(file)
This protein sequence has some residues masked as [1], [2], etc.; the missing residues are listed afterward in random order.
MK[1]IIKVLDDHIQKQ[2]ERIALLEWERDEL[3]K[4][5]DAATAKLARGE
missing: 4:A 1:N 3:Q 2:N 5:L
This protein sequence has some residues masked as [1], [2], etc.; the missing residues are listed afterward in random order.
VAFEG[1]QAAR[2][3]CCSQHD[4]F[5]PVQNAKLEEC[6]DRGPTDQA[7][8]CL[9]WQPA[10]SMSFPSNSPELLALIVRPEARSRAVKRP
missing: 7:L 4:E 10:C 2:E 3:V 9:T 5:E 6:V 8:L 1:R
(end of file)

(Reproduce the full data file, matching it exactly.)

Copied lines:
This protein sequence has some residues masked as [1], [2], etc.; the missing residues are listed afterward in random order.
MK[1]IIKVLDDHIQKQ[2]ERIALLEWERDEL[3]K[4][5]DAATAKLARGE
missing: 4:A 1:N 3:Q 2:N 5:L
This protein sequence has some residues masked as [1], [2], etc.; the missing residues are listed afterward in random order.
VAFEG[1]QAAR[2][3]CCSQHD[4]F[5]PVQNAKLEEC[6]DRGPTDQA[7][8]CL[9]WQPA[10]SMSFPSNSPELLALIVRPEARSRAVKRP
missing: 7:L 4:E 10:C 2:E 3:V 9:T 5:E 6:V 8:L 1:R